As I noted in The End of America, if you prosecute journalists -- and Assange, let us remember, is the New York Times in the parallel case of the Pentagon Papers, not Daniel Ellsberg; he is the publisher, not the one who revealed the classified information -- then any outlet, any citizen, who discusses or addresses 'classified' information can be arrested on 'national security' grounds. If Assange can be prosecuted under the Espionage Act, then so can the New York Times; and the producers of Parker Spitzer, who discussed the WikiLeaks material two nights ago; and the people who posted a mirror WikiLeaks site on my Facebook 'fan' page; and Fox News producers, who addressed the leak and summarized the content of the classified information; and every one of you who may have downloaded information about it; and so on. That is why prosecution via the Espionage Act is so dangerous -- not for Assange alone, but for every one of us, regardless of our political views.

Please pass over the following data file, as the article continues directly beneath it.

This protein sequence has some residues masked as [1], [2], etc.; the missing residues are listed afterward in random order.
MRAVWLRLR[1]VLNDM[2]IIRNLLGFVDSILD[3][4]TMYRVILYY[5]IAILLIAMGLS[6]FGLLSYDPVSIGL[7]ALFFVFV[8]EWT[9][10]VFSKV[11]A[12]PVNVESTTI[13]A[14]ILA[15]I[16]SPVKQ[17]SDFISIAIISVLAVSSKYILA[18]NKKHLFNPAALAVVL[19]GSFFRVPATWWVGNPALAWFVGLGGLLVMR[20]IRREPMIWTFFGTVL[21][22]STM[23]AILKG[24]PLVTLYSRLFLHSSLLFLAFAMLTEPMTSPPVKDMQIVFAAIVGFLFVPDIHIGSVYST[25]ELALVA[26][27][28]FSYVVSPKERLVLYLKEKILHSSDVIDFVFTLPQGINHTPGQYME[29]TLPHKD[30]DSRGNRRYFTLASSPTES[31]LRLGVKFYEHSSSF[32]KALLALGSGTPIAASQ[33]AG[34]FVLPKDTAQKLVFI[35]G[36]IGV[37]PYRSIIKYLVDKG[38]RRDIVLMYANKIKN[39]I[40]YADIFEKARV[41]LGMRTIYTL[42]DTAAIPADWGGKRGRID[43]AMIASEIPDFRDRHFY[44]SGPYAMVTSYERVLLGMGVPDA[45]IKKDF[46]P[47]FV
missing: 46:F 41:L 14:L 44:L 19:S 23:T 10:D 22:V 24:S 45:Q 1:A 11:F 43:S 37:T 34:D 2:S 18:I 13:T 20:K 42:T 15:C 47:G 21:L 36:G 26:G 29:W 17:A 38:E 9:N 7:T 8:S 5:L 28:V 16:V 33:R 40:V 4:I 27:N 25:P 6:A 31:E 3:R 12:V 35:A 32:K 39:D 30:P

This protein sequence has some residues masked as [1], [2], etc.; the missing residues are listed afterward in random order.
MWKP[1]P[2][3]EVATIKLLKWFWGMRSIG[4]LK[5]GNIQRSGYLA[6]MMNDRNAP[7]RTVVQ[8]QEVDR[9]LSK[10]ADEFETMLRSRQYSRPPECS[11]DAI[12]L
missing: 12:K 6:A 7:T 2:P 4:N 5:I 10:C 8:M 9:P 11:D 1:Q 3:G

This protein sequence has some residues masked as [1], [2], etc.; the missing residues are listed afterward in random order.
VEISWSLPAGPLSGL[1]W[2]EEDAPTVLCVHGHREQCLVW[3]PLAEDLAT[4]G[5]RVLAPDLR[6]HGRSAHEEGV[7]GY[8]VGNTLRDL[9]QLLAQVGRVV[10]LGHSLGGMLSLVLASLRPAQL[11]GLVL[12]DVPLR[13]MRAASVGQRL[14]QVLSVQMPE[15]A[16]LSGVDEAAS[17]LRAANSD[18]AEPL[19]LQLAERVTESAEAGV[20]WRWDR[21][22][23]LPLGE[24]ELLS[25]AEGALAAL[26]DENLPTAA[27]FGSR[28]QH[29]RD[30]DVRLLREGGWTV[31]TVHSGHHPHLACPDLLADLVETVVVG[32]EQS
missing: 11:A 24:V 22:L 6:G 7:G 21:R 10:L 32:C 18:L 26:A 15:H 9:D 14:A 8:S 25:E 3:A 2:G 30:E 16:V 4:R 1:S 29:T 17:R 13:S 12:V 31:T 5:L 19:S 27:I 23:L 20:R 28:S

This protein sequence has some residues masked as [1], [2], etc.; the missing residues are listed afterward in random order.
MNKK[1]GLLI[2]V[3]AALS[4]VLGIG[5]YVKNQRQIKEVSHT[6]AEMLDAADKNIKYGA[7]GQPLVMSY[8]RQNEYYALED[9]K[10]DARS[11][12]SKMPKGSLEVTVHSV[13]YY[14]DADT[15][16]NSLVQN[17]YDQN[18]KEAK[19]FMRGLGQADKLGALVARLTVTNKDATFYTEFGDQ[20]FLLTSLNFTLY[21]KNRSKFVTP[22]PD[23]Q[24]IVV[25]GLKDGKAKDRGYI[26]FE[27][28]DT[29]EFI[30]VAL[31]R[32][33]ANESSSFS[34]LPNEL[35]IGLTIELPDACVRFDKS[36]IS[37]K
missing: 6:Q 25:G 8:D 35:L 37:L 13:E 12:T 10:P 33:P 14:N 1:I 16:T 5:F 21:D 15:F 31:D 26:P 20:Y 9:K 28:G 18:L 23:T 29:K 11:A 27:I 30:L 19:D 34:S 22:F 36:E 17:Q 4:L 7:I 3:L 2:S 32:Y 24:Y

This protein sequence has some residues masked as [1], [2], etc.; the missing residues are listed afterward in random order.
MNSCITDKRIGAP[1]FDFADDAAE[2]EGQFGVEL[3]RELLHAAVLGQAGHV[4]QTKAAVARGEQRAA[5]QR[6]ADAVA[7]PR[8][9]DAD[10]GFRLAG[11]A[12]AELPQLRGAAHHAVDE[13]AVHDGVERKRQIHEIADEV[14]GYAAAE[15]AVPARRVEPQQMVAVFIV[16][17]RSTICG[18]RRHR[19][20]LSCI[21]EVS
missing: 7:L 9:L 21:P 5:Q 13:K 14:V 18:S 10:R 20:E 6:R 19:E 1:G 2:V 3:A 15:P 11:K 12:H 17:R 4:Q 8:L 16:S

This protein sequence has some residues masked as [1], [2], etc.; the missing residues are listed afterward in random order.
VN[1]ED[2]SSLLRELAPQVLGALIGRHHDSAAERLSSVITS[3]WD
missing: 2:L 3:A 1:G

#53 - Woz
Wow, just found this one... Now the dirt starts to come out!

Wednesday, 12 August 2004, 16:27
EO 12958 DECL: 08/18/2014
Classified By: Tony
¶1. (C) Details of the itinerary for the visit of G.W.Bush to T.Blair later this year.
Entertainment Plan
¶2. (C) You! I wanna take you to a gay bar, I wanna take you to a gay bar, I wanna take you to a gay bar, gay bar, gay bar.
Issues to resolve
¶3. (C) Let's start a war, start a nuclear war, At the gay bar, gay bar, gay bar. Wow! (Shout out loud) At the gay bar.
Funding issue to resolve
¶4. (C) Now tell me do ya, a do ya have any money? I wanna spend all your money, At the gay bar, gay bar, gay bar.
Sleeping arrangements
¶5. (C) I've got something to put in you, I've got something to put in you, I've got something to put in you, At the gay bar, gay bar, gay bar. Wow! (Shout out loud)
To wind up
¶6. (C) You're a superstar, at the gay bar. You're a superstar, at the gay bar. Yeah! you're a superstar, at the gay bar. You're a superstar, at the gay bar. Superstar. Super, super, superstar
(Racer X NZ) DELETED by Racer X NZ
NZ's going to get a real rep for whistleblowing if we keep this up.

Even wikileaks weren't brave enough to tackle this bombshell. :bowdown: